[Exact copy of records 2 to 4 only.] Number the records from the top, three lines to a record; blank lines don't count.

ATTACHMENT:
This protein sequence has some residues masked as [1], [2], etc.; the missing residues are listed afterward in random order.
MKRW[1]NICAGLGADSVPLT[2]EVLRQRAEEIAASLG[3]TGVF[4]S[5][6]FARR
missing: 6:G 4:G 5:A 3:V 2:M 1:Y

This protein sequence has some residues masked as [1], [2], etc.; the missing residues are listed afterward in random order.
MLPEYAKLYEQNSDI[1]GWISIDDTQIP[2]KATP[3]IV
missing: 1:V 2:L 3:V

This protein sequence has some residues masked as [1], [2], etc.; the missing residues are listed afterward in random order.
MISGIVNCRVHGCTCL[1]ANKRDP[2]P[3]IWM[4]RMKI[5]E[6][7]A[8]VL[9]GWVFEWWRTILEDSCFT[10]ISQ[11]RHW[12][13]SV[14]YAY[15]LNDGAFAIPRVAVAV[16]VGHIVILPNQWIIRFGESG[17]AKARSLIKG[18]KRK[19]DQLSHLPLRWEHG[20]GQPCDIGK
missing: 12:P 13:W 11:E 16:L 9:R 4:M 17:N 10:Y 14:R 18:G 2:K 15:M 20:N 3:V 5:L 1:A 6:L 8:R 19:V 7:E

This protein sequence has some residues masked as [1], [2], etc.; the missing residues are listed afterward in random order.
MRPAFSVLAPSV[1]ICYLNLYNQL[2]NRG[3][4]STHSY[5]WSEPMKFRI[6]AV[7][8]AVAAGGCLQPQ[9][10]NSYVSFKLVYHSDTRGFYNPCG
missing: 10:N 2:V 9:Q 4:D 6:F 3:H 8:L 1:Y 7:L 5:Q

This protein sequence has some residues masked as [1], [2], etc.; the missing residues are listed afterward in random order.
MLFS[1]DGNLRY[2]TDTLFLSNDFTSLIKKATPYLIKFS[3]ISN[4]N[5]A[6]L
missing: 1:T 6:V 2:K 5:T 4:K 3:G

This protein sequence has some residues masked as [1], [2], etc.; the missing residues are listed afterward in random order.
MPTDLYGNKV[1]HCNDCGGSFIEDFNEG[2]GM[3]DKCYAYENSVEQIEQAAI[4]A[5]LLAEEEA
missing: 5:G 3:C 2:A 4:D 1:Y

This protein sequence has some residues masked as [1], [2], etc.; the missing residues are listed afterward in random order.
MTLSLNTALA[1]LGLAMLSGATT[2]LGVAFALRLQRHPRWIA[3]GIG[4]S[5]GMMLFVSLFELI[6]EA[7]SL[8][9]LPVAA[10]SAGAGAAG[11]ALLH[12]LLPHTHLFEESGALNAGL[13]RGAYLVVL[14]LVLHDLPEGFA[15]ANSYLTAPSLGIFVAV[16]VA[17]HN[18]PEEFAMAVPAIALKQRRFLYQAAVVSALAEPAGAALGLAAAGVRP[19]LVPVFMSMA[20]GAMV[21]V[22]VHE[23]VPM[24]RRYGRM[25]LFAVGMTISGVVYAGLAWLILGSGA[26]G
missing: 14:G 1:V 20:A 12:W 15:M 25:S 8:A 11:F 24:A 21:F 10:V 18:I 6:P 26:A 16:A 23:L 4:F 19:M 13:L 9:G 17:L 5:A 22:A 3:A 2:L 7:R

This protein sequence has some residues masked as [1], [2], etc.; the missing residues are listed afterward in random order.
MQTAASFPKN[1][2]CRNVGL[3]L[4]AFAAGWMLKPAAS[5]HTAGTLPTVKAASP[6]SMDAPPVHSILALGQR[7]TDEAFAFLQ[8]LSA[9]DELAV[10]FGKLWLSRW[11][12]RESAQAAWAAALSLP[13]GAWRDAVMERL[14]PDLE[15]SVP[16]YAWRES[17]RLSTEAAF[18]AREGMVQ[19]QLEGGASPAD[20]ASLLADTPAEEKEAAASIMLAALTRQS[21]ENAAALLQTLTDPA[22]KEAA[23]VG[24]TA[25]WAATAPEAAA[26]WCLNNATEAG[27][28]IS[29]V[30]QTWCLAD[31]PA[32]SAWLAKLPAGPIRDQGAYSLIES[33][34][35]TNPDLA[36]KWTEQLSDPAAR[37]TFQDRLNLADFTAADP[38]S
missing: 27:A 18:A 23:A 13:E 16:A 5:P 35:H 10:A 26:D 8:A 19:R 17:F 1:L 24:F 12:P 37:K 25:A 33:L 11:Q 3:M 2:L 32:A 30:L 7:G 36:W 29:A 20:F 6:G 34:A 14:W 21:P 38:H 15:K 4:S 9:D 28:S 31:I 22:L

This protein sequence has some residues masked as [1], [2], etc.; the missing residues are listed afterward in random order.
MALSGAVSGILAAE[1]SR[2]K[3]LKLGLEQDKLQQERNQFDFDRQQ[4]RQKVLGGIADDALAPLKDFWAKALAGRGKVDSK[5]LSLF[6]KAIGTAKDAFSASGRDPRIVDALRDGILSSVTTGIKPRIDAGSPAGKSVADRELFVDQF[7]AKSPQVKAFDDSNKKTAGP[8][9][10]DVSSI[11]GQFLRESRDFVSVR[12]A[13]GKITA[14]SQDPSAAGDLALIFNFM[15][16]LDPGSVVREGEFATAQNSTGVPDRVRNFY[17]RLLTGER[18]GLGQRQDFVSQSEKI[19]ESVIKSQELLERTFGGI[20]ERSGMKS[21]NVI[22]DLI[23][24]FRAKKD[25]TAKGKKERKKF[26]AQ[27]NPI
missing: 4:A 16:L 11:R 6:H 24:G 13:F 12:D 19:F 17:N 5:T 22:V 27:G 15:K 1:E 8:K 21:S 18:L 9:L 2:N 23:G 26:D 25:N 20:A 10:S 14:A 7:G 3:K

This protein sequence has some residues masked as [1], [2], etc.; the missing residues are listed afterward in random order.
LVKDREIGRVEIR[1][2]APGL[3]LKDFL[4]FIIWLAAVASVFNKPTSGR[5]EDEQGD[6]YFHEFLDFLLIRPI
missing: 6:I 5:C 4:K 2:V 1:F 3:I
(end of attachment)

This protein sequence has some residues masked as [1], [2], etc.; the missing residues are listed afterward in random order.
MLPEYAKLYEQNSDI[1]GWISIDDTQIP[2]KATP[3]IV
missing: 1:V 2:L 3:V

This protein sequence has some residues masked as [1], [2], etc.; the missing residues are listed afterward in random order.
MISGIVNCRVHGCTCL[1]ANKRDP[2]P[3]IWM[4]RMKI[5]E[6][7]A[8]VL[9]GWVFEWWRTILEDSCFT[10]ISQ[11]RHW[12][13]SV[14]YAY[15]LNDGAFAIPRVAVAV[16]VGHIVILPNQWIIRFGESG[17]AKARSLIKG[18]KRK[19]DQLSHLPLRWEHG[20]GQPCDIGK
missing: 12:P 13:W 11:E 16:L 9:R 4:M 17:N 10:Y 14:R 18:G 2:K 15:M 20:N 3:V 5:L 1:A 6:L 8:R 19:V 7:E

This protein sequence has some residues masked as [1], [2], etc.; the missing residues are listed afterward in random order.
MRPAFSVLAPSV[1]ICYLNLYNQL[2]NRG[3][4]STHSY[5]WSEPMKFRI[6]AV[7][8]AVAAGGCLQPQ[9][10]NSYVSFKLVYHSDTRGFYNPCG
missing: 10:N 2:V 9:Q 4:D 6:F 3:H 8:L 1:Y 7:L 5:Q